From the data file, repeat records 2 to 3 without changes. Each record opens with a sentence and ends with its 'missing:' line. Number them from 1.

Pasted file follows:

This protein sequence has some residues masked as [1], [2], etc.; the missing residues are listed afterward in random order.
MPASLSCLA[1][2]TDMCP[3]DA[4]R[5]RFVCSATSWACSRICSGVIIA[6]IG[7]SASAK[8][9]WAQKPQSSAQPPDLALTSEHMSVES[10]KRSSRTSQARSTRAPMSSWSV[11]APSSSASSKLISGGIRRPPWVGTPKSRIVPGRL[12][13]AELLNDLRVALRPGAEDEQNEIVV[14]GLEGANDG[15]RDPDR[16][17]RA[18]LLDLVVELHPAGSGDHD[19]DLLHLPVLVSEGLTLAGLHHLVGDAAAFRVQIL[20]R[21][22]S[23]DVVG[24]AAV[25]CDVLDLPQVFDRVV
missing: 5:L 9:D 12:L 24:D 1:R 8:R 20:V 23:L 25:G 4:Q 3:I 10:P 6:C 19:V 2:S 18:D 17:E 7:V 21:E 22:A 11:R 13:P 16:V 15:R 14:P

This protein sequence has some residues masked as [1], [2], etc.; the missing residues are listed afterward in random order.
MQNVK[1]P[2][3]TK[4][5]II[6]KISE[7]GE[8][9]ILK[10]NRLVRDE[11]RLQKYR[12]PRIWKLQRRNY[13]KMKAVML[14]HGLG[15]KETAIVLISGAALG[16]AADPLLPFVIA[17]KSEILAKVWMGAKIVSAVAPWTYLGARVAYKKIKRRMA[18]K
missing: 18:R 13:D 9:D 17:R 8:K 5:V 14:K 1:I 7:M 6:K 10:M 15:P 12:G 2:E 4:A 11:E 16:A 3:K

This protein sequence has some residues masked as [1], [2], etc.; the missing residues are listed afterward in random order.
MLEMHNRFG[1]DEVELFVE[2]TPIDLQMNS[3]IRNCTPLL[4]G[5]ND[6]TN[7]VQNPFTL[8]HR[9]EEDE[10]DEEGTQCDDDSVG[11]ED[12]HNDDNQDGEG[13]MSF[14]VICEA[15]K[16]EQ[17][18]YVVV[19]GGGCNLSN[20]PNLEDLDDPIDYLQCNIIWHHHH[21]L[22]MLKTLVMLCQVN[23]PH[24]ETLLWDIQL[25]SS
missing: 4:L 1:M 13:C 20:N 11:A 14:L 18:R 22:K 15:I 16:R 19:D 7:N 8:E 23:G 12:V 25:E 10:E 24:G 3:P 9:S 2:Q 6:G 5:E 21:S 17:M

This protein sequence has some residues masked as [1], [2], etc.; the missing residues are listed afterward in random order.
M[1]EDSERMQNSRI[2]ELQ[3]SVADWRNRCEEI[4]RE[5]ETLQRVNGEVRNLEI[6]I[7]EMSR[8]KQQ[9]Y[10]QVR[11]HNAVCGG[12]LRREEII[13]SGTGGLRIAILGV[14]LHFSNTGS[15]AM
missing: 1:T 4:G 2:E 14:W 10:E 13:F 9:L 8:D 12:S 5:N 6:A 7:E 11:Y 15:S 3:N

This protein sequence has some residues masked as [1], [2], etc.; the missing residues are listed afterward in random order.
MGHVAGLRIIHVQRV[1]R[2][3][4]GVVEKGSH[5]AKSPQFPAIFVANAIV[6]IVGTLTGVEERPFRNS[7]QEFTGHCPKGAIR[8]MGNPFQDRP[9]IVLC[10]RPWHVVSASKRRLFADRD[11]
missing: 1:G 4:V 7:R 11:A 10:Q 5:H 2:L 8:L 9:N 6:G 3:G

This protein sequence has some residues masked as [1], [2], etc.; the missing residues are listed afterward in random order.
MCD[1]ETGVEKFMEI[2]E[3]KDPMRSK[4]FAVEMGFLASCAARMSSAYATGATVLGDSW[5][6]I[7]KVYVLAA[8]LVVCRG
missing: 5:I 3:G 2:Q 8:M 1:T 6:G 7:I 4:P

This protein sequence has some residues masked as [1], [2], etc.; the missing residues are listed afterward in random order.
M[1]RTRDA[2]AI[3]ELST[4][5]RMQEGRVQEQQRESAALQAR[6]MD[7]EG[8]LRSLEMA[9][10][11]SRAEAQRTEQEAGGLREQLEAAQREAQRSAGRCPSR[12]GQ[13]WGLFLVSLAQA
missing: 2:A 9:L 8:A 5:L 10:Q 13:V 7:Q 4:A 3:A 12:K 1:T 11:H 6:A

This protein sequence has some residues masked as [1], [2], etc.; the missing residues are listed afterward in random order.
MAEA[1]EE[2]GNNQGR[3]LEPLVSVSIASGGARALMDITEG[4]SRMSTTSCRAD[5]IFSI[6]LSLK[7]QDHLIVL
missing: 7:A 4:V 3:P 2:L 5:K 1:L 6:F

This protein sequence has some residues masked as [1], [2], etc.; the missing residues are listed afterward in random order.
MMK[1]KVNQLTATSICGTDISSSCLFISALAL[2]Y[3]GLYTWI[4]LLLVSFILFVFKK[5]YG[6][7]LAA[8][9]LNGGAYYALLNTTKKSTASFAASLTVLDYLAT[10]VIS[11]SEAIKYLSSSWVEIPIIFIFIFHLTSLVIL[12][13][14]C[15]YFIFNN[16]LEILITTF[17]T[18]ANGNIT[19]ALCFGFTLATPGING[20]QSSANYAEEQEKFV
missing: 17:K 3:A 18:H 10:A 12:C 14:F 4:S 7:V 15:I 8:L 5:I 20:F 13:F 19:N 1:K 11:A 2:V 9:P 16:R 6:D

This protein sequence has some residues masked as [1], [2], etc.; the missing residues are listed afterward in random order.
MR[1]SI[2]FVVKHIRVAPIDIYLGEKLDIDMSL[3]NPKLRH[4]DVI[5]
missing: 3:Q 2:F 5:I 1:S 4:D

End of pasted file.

This protein sequence has some residues masked as [1], [2], etc.; the missing residues are listed afterward in random order.
MQNVK[1]P[2][3]TK[4][5]II[6]KISE[7]GE[8][9]ILK[10]NRLVRDE[11]RLQKYR[12]PRIWKLQRRNY[13]KMKAVML[14]HGLG[15]KETAIVLISGAALG[16]AADPLLPFVIA[17]KSEILAKVWMGAKIVSAVAPWTYLGARVAYKKIKRRMA[18]K
missing: 18:R 13:D 9:D 17:R 8:K 5:V 14:K 1:I 7:M 6:K 10:M 15:P 12:G 2:E 4:A 11:E 16:A 3:K

This protein sequence has some residues masked as [1], [2], etc.; the missing residues are listed afterward in random order.
MLEMHNRFG[1]DEVELFVE[2]TPIDLQMNS[3]IRNCTPLL[4]G[5]ND[6]TN[7]VQNPFTL[8]HR[9]EEDE[10]DEEGTQCDDDSVG[11]ED[12]HNDDNQDGEG[13]MSF[14]VICEA[15]K[16]EQ[17][18]YVVV[19]GGGCNLSN[20]PNLEDLDDPIDYLQCNIIWHHHH[21]L[22]MLKTLVMLCQVN[23]PH[24]ETLLWDIQL[25]SS
missing: 4:L 1:M 13:C 20:N 11:A 14:L 18:R 22:K 15:I 16:R 19:D 7:N 8:E 23:G 12:V 25:E 10:E 24:G 3:P 9:S 2:Q 6:G 5:E 21:S 17:M